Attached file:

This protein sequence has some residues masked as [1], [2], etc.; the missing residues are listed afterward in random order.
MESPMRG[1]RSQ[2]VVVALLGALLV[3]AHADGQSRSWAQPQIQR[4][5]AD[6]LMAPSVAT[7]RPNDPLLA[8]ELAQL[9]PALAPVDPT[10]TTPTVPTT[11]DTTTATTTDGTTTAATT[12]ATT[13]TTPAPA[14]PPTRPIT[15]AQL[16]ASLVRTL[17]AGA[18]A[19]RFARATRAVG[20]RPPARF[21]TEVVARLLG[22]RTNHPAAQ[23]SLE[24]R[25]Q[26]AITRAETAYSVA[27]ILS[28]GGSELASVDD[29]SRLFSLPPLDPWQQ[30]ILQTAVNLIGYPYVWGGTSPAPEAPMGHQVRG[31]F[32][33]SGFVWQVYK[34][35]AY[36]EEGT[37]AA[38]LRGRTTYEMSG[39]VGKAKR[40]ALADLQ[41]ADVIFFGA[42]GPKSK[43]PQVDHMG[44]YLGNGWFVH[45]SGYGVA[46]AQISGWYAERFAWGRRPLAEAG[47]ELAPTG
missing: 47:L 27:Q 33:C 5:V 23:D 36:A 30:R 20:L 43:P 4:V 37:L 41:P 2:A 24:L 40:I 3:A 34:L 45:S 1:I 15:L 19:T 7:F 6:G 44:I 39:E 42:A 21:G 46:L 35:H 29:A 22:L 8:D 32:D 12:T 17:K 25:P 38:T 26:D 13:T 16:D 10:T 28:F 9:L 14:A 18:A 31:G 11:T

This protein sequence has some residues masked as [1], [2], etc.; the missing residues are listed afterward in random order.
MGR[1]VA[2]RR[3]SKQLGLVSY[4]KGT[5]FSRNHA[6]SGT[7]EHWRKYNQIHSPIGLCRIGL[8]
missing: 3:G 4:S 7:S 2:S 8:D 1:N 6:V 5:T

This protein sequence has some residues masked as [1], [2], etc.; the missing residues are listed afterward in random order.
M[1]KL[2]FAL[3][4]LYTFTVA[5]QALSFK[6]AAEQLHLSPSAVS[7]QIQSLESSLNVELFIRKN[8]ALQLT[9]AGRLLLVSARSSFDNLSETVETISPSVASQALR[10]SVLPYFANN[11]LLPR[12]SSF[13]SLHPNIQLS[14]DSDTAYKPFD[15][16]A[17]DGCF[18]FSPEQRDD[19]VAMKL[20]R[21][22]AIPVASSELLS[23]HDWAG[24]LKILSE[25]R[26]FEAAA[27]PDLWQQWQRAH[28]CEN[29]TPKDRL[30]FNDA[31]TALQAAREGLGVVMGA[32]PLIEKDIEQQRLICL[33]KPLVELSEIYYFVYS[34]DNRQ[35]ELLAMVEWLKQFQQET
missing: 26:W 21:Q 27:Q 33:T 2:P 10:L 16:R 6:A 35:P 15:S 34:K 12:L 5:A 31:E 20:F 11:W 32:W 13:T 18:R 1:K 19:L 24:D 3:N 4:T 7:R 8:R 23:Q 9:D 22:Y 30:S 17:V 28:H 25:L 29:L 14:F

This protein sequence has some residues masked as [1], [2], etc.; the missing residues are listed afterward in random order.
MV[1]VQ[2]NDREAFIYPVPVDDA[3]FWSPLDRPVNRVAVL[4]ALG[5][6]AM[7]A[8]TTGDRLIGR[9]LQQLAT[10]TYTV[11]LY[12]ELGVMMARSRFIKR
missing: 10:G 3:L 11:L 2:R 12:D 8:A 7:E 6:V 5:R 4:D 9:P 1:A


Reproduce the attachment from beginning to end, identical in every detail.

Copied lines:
This protein sequence has some residues masked as [1], [2], etc.; the missing residues are listed afterward in random order.
MESPMRG[1]RSQ[2]VVVALLGALLV[3]AHADGQSRSWAQPQIQR[4][5]AD[6]LMAPSVAT[7]RPNDPLLA[8]ELAQL[9]PALAPVDPT[10]TTPTVPTT[11]DTTTATTTDGTTTAATT[12]ATT[13]TTPAPA[14]PPTRPIT[15]AQL[16]ASLVRTL[17]AGA[18]A[19]RFARATRAVG[20]RPPARF[21]TEVVARLLG[22]RTNHPAAQ[23]SLE[24]R[25]Q[26]AITRAETAYSVA[27]ILS[28]GGSELASVDD[29]SRLFSLPPLDPWQQ[30]ILQTAVNLIGYPYVWGGTSPAPEAPMGHQVRG[31]F[32][33]SGFVWQVYK[34][35]AY[36]EEGT[37]AA[38]LRGRTTYEMSG[39]VGKAKR[40]ALADLQ[41]ADVIFFGA[42]GPKSK[43]PQVDHMG[44]YLGNGWFVH[45]SGYGVA[46]AQISGWYAERFAWGRRPLAEAG[47]ELAPTG
missing: 47:L 27:Q 33:C 5:V 23:D 36:A 30:R 20:L 43:P 4:V 37:L 41:P 2:A 24:L 40:I 3:A 34:L 45:S 1:I 15:L 19:T 7:F 6:G 44:I 39:E 42:A 21:G 46:L 35:H 29:A 22:L 8:D 32:D 12:T 17:K 25:P 38:T 26:D 13:T 16:D 10:T 28:F 9:L 14:A 18:A 31:G 11:T

This protein sequence has some residues masked as [1], [2], etc.; the missing residues are listed afterward in random order.
MGR[1]VA[2]RR[3]SKQLGLVSY[4]KGT[5]FSRNHA[6]SGT[7]EHWRKYNQIHSPIGLCRIGL[8]
missing: 3:G 4:S 7:S 2:S 8:D 1:N 6:V 5:T

This protein sequence has some residues masked as [1], [2], etc.; the missing residues are listed afterward in random order.
M[1]KL[2]FAL[3][4]LYTFTVA[5]QALSFK[6]AAEQLHLSPSAVS[7]QIQSLESSLNVELFIRKN[8]ALQLT[9]AGRLLLVSARSSFDNLSETVETISPSVASQALR[10]SVLPYFANN[11]LLPR[12]SSF[13]SLHPNIQLS[14]DSDTAYKPFD[15][16]A[17]DGCF[18]FSPEQRDD[19]VAMKL[20]R[21][22]AIPVASSELLS[23]HDWAG[24]LKILSE[25]R[26]FEAAA[27]PDLWQQWQRAH[28]CEN[29]TPKDRL[30]FNDA[31]TALQAAREGLGVVMGA[32]PLIEKDIEQQRLICL[33]KPLVELSEIYYFVYS[34]DNRQ[35]ELLAMVEWLKQFQQET
missing: 26:W 21:Q 27:Q 33:T 2:P 10:L 16:R 6:A 35:P 15:S 34:K 12:L 5:A 31:E 20:F 11:W 32:W 13:T 18:R 1:K 19:L 24:D 3:N 4:T 7:R 8:R 23:Q 9:D 22:Y 30:S 17:V 28:H 25:L 29:L 14:F

This protein sequence has some residues masked as [1], [2], etc.; the missing residues are listed afterward in random order.
MV[1]VQ[2]NDREAFIYPVPVDDA[3]FWSPLDRPVNRVAVL[4]ALG[5][6]AM[7]A[8]TTGDRLIGR[9]LQQLAT[10]TYTV[11]LY[12]ELGVMMARSRFIKR
missing: 10:G 3:L 11:L 2:R 12:D 8:A 7:E 6:V 5:R 4:D 9:P 1:A